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Rhon Bell

Rhon Bell, an outdoor enthusiast, spends his time exploring the Maine Woods and documenting his journeys. Growing up in Aroostook County, he embraced the outdoor lifestyle at a young age. Living today near Portland, he spends weekends and week-long adventures hiking New England summits, canoeing the historic Maine waterways, and ice fishing for lake trout. Follow the journey as Window to the Woods discovers new destinations, and check out his other blog, Backwoods Plaid.

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Posted: August 7, 2014

Lessons about life and fishing Maine’s rivers

Written by: Rhon Bell
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It can be difficult this time of year to find productive trout and salmon fishing – with a spin or fly setup. Sometimes on the right day, at the right time, with the right fly, at the proper water hole – you can easily catch your limit. That day isn’t today. However, any day you’re waist deep in a river beats being waist deep at the office. Other than its famed logging history, the Penobscot River is known for beautiful landlocked salmon and native brook trout. Spring and fall typically are the best seasons to experience success. As the summer rolls on, it can be tough, particularly for a novice fly fisherman (like myself) to bring much to the surface. Reading the water and choosing the proper fly can seem like a guessing game – that’s why I resort to the lowly tactic of asking other fisherman what’s working for them. Whether that’s tremendously terrible luck or plain foolish – I take their (typically) kind-hearted advice.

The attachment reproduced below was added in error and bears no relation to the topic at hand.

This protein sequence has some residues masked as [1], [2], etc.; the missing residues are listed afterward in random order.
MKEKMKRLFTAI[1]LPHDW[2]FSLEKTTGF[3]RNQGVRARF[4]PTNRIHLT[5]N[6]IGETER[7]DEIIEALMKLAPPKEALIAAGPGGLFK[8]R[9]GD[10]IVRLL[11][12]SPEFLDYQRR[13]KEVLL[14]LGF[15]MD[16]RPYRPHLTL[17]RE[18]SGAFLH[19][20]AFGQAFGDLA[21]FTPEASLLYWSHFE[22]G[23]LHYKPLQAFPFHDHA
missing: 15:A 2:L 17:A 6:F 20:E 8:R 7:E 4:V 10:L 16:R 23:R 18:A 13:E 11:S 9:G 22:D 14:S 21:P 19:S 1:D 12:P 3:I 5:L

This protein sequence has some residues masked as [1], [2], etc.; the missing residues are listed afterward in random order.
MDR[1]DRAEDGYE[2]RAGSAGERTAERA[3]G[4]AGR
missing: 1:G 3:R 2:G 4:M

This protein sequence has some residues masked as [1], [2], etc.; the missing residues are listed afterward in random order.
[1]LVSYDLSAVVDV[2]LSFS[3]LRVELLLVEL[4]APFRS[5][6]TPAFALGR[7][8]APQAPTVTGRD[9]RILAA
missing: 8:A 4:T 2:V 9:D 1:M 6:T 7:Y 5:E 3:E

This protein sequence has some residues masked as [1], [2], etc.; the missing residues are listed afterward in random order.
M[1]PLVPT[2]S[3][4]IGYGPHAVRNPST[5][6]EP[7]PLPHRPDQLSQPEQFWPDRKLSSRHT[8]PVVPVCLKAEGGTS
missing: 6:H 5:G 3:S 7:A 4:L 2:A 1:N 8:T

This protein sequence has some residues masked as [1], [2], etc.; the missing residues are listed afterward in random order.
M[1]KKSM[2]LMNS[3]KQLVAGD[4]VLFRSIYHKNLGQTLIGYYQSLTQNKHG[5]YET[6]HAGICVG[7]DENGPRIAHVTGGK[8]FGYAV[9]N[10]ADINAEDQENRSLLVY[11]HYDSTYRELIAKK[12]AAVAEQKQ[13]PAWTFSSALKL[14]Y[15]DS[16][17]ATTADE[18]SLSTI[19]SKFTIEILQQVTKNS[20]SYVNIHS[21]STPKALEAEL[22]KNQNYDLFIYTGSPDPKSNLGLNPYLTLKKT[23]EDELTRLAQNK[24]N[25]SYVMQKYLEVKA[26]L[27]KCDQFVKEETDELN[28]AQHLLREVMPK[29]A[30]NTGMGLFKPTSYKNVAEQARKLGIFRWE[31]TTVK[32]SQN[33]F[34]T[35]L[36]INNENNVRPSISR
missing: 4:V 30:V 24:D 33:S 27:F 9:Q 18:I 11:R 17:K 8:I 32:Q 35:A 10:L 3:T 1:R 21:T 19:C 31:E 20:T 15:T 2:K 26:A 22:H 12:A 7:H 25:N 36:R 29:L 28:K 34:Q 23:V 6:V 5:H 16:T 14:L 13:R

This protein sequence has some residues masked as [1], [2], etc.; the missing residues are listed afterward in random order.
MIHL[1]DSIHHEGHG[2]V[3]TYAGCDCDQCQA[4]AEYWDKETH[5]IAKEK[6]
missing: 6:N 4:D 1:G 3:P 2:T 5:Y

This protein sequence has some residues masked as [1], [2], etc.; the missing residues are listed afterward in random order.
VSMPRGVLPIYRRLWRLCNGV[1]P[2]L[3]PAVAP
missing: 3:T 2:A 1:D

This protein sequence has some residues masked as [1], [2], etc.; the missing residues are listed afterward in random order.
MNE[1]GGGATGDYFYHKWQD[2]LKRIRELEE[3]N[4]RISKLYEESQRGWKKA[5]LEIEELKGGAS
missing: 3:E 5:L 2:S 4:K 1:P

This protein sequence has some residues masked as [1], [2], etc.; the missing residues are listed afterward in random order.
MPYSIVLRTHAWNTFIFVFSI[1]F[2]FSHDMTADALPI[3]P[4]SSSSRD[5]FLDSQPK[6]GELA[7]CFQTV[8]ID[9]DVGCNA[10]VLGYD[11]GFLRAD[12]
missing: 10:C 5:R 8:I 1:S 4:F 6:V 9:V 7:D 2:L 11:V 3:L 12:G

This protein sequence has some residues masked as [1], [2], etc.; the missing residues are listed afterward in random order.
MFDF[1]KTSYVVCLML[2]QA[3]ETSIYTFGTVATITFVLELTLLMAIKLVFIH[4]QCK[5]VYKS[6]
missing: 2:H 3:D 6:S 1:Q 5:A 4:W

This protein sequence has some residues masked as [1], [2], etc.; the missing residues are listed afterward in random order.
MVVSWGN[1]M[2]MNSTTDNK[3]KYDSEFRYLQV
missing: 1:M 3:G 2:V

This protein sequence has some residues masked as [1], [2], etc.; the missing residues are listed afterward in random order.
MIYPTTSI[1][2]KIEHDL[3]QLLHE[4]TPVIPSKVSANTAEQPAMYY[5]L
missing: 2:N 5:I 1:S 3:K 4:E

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The excitement is always in the journey itself and becoming more proficient with my setup, in my casting, knot tying and pretending to know which section of the water is best to cast to, as if behind each rock I choose is a fat trout lying in wait of my mischosen fly. A morning rain shower clears momentarily, giving me time to soak in the serene river sights and sounds outside Baxter State Park. Trying out several spots along the river affords me a chance to head back to my truck (and cooler) and grab a cold, refreshing malt beverage… and re-evaluate. Success isn’t always calculated by how the number or size of the fish you catch, but spending time with those you care about in a place much greater than yourself.

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